Management of Premenstrual Dysphoric Disorder (PMDD)
Premenstrual dysphoric disorder (PMDD) is a severe form of Premenstrual Syndrome (PMS) associated with marked behavioral, emotional, and potentially physical symptoms. According to the American Psychiatric Association Diagnostic and Statistical Manual, fifth edition, PMDD differs from PMS in the severity of symptoms, requiring the presence of at least one severe affective symptom such as markedly depressed mood or hopelessness, anxiety, affective lability, or persistent anger which resolves around the onset of menses. The diagnosis of PMDD is diagnosed using a validated tool (e.g. Daily Record of Severity of Problems) that demonstrates a history of two consecutive menstrual cycles demonstrating luteal phase symptoms and the exclusion of other medical conditions. The differential diagnoses include primary mood or anxiety disorders, thyroid dysfunction, substance abuse and the menopausal transition. It has been estimated that 15% to 20% of women of reproductive age have PMS with significantly impaired functioning, and a further 3% to 8% have PMDD.
Treatment of PMDD includes lifestyle modifications, cognitive therapy, pharmacologic agents, and rarely surgery.
Patients with PMDD should engage in aerobic exercise most days of the week. Dietary changes, including reduction of sugar, salt, red meat, caffeine, and alcohol may reduce symptoms.
Calcium and Vitamin B6 having evidence of benefit.
Adjunct/alternative treatments have been studied without sufficient evidence to recommend routinely. These therapies include massage, biofeedback, yoga, chiropractic manipulation, evening primrose oil, and Chinese herbal medicines. Studies have shown that bright light therapy, stress reduction, and adequate sleep are reasonable recommendations. Low quality evidence suggests acupuncture may reduce symptoms of PMDD when compared to placebo therapy.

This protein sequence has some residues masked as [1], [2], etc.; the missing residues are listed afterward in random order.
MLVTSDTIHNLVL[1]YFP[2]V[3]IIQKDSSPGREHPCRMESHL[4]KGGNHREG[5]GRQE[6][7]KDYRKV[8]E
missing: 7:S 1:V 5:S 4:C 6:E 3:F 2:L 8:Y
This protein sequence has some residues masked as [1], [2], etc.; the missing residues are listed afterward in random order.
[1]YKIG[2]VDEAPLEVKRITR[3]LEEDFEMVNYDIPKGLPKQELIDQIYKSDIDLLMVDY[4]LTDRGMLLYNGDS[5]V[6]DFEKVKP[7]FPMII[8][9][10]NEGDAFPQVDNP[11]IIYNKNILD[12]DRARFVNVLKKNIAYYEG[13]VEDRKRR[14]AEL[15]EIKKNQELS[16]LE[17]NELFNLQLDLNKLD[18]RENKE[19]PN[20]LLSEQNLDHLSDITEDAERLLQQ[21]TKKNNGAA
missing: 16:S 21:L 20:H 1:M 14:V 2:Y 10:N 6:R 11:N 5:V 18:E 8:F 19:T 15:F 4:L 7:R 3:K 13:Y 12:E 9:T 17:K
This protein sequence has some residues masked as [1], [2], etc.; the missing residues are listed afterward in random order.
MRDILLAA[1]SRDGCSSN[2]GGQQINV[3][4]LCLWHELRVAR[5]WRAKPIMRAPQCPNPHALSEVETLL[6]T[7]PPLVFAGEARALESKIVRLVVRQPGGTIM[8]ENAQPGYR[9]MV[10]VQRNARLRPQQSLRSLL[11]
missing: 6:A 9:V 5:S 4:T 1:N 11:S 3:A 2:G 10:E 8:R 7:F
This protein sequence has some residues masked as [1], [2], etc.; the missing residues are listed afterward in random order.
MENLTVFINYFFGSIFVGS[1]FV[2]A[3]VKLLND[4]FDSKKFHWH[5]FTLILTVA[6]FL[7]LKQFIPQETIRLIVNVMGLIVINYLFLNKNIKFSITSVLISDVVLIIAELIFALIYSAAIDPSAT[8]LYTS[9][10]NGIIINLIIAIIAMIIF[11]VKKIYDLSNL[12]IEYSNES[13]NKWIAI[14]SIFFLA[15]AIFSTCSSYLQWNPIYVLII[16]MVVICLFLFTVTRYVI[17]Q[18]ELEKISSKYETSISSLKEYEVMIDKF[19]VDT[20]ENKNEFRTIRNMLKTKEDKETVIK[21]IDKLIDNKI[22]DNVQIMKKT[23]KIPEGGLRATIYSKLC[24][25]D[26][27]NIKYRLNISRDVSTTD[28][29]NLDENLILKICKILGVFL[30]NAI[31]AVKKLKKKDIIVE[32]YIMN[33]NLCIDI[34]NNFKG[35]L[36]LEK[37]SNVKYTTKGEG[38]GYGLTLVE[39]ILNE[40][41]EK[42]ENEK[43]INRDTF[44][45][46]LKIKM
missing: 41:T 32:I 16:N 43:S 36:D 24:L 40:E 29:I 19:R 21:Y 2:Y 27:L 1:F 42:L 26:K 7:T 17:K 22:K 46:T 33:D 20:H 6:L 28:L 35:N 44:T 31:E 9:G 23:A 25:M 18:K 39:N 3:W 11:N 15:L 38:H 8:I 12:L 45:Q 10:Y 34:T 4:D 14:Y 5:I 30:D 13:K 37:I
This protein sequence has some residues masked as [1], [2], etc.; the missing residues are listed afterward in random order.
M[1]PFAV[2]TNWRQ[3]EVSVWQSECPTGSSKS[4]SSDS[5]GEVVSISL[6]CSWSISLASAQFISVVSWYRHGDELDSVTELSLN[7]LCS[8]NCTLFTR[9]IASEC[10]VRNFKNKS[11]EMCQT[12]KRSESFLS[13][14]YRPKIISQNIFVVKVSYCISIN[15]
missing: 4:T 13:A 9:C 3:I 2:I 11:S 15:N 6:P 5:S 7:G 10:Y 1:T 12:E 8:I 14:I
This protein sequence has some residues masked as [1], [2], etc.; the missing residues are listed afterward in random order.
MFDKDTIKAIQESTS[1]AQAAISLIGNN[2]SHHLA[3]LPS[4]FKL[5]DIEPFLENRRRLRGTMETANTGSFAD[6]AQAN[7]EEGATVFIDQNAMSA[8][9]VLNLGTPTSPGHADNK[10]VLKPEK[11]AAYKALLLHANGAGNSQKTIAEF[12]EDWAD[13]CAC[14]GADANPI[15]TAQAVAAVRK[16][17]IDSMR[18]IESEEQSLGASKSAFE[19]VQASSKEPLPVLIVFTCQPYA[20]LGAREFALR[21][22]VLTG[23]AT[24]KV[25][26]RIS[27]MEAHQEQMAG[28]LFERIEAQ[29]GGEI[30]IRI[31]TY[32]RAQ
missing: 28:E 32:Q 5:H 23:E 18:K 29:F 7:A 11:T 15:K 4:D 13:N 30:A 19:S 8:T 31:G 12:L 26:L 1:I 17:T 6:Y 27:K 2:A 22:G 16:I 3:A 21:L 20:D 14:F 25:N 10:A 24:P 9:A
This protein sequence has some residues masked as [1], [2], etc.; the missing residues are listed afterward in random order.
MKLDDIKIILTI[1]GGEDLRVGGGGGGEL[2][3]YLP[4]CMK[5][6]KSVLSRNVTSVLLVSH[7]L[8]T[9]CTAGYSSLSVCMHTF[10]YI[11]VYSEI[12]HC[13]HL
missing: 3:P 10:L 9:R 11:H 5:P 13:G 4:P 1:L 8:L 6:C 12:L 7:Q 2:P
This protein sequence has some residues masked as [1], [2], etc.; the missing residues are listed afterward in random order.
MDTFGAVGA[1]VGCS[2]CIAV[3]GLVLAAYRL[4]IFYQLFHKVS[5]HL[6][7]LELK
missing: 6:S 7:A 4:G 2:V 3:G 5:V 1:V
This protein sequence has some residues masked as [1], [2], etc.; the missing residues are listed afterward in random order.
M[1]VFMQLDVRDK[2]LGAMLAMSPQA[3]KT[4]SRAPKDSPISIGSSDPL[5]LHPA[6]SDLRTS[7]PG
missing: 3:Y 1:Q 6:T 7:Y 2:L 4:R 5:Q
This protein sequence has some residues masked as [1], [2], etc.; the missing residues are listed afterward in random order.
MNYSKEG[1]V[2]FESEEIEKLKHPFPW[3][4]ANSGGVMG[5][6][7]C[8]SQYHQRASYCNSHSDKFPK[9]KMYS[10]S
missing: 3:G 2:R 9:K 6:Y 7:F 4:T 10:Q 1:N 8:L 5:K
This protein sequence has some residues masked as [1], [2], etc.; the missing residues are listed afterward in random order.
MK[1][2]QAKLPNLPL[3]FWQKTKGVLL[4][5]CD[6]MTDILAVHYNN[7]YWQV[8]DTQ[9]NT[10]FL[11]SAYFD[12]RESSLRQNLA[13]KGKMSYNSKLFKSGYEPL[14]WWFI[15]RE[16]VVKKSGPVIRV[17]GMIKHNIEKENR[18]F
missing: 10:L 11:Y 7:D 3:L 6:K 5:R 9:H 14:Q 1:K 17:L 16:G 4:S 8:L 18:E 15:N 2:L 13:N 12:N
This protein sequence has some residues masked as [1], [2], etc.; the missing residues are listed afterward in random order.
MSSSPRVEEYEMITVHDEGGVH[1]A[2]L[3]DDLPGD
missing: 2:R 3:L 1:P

Cognitive Behavioral Therapy
Cognitive behavioral therapy can effective. Group psychoeducation and relaxation therapy may benefit patients with significant stress or anxiety components.
Selective Serotonin Reuptake Inhibitors (SSRIs) have been shown to be extremely effective and are a first-line treatment for PMDD. SSRIs result in a favorable response in 60-70% of patients. Both continuous and luteal phase SSRIs are effective, with no single agent superior to the other. First line therapy includes sertraline, paroxetine, citalopram, escitalopram and fluoxetine. Second line therapies to consider include venlafaxine and alprazolam.
Combined oral contraceptives (COC) have shown mixed efficacy in RCTs, but both cyclic and extended regimens inhibit ovulation and may reduce physical symptoms. For women who also desire contraception, COC is a reasonable first therapy, with addition of an SSRI if needed. Drospirenone-containing COC formulations are specifically FDA approved for treatment of PMDD, with 48-60% of women reporting significant improvement.
Nonsteroidal Anti-inflammatory Drugs
Trial with an NSAID may be useful to manage systemic physical symptoms.
Gonadotropin-releasing hormone (GnRH) agonists (leuprolide) have been shown to be effective for ovulation suppression and the physical symptoms of PMDD. Long term use should be approached cautiously and only after informed consent regarding side effects, including irreversible bone loss.
For women with disabling symptoms refractory to other medical therapies, oophorectomy may be considered. A 3 to 6-month trial of GnRH agonist demonstrating efficacy is a prerequisite to surgical treatment.
Armour M, Ee CC, Hao J, Wilson TMarie, Yao SS, Smith CA. Acupuncture and acupressure for premenstrual syndrome (PMS). Cochrane Database syst Rev. 2018 Aug 14; ( 8): CD005290. DOI: 10.1002/14651858.CD005290.pub2
Lopez LM, Kaptein AA, Helmerhorst FM. Oral contraceptives containing drospirenone for premenstrual syndrome. Cochrane Database Syst Rev. 2012 Feb 15;(2):CD006586. doi: 10.1002/14651858.CD006586.pub4.
Marjoribanks J, Brown J, O'Brien PM, Wyatt K. Selective serotonin reuptake inhibitors for premenstrual syndrome. Cochrane Database Syst Rev. 2013 Jun 7;(6):CD001396. doi: 10.1002/14651858.CD001396.pub3.
Initial Approval January 2019; Revised January 2021. Revised July 2022
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